because as the market, your competitors, and your customers’ needs and wants change, so do the requirements for your brand and therefore your culture. If you want to fully integrate and align your
brand and culture, you will need to constantly evolve both.

Rely on your core values when making decisions about whom to hire, fire, and promote.” (71) To what extent (if any) do any of the values change over time?

For most organizations, I recommend revisiting core values every 3-5 years to ensure they are still serving the people well. As noted above, as your context changes, your culture might need to change too. The key is to make changes to your values clearly and deliberately. If you don’t clearly articulate why they’re changing and what the new ones are, you’ll either confuse people or cause them to think that they’re not important.

Employee experience “is more a mindset than an initiative.” (116) What are the defining characteristics of that mindset?

One aspect of the mindset is recognizing that the employer-employee relationship has changed and that employees must be actively engaged in the right ways. Another is understanding that employee experience can and should be designed and managed as you would customer experience, since it’s just as critical to your organization’s success — and that EX extends beyond recruiting and onboarding — it involves every interaction employees have throughout their relationship with your organization.

“When you engage your employees with your brand deeply and completely, you cultivate a culture that is so intertwined with your brand that they become inseparable.” (147) At what point does it become “our brand” and “our culture”?

Ultimately they become one and the same, but only when they are fully aligned and integrated…when your brand and culture are interdependent and mutually reinforcing…when together they define what makes your company unique and valuable.

I am among those who cannot recall a prior time when the business world was more volatile, more uncertain, more complex, and more ambiguous than it is today. That said, change really does seem to be the only constant. In your opinion, how best to recognize the “early warning signs” of major change and then make appropriate adjustments of brand-culture fusion?

Watch out for the following:

• You’re being outperformed in your category — particularly after holding a leadership position.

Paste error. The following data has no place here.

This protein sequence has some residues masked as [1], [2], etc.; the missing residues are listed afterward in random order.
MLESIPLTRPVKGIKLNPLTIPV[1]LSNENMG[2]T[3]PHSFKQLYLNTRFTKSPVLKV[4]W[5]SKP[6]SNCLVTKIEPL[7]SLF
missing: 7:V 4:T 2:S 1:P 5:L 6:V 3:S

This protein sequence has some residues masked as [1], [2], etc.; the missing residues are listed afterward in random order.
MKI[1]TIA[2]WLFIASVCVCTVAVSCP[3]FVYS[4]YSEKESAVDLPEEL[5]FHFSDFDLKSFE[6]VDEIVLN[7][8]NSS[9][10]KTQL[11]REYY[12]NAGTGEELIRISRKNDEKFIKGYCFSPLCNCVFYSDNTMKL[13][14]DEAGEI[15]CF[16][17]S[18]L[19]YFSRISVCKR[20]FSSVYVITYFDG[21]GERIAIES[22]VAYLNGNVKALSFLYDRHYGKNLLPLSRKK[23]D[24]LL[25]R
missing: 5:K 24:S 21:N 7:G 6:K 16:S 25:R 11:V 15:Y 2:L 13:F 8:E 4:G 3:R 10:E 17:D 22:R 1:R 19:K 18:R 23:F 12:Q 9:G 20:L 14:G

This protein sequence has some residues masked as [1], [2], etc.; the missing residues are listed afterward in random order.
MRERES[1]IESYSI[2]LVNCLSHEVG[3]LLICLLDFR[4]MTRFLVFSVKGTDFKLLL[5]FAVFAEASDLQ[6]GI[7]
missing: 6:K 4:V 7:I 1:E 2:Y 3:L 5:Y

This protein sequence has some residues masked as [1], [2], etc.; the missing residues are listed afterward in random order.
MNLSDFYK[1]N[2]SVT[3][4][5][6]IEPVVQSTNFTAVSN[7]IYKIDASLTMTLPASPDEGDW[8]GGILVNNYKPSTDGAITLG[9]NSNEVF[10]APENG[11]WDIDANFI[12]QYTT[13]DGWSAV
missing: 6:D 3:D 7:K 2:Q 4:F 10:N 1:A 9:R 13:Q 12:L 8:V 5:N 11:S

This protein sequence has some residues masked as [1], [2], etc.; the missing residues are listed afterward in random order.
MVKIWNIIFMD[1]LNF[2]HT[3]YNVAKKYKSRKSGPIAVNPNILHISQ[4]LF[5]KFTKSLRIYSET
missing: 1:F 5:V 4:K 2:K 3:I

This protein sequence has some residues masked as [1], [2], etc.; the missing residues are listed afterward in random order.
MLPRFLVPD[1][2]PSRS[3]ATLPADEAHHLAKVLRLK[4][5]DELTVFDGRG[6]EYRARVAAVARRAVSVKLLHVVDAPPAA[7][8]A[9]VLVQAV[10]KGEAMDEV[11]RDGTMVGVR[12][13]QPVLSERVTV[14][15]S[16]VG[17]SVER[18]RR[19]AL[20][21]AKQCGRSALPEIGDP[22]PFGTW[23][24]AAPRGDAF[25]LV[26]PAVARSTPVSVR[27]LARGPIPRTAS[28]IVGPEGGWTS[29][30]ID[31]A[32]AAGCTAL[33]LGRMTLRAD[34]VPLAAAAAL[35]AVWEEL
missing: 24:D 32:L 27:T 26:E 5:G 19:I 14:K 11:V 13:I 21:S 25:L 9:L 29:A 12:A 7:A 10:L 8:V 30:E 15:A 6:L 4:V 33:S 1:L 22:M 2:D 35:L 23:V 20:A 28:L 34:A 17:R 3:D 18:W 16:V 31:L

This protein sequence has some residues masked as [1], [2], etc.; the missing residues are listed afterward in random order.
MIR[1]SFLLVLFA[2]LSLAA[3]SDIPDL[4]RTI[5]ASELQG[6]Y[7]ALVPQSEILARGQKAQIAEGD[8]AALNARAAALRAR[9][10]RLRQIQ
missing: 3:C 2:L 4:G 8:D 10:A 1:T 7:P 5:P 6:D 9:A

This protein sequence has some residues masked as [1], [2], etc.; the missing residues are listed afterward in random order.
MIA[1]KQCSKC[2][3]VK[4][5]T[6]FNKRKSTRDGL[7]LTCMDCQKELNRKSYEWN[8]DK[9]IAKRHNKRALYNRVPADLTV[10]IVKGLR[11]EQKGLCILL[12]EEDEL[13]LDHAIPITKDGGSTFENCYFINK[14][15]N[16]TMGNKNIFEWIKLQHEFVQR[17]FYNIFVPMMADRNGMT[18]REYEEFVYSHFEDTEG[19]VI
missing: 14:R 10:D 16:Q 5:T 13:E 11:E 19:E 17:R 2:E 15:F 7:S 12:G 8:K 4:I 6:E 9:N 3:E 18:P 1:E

• Your brand value seems to be declining.
• You’re experiencing high turnover or low recruitment success.
• Your employee or customer surveys show lots of room for improvement — even if it’s not clear what needs to be improved.
• Your financial performance is shaky or unpredictable.

Which of the material you provide in Fusion will be most valuable to those now preparing for a career in business or who have only recently embarked on one? Please explain.

It’s critical that all leaders understand the importance of purpose and values (Chapter 2), since they form the foundation for everything an organization does.

To first-time supervisors? Please explain.

I suggest you attend to EX as explained in Chapter 5, since what you do on a daily basis for your employees helps them understand your culture better than anything else. As a first-time manager you probably won’t be involved in designing EX for the entire organization, but you can do it for your team. Also you can use rituals and artifacts as discussed in Chapter 6 to support and advance your company’s culture in your group.

To C-level executives? Please explain.

The entire book is geared toward inspiring and equipping those in the C-suite so it’s difficult for me to point to one section of material, but as noted before, top organizational leaders must understand and accept responsibility for cultivating culture so that makes Chapter 3 the most important.

Which question had you hoped to be asked during this interview – but weren’t – and what is your response to it?

You’ve asked such great questions, Bob. I would only like to add that many people view culture as “soft stuff” but it’s not. It’s hard because it produces concrete results. It also requires hard work; it can’t be taken for granted.

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Denise cordially invites you to check out the resources at these websites:

For more informatio, please click here.

To purchase the book, please click here.

To take the Brand-Culture Fusion Assessment, please click here.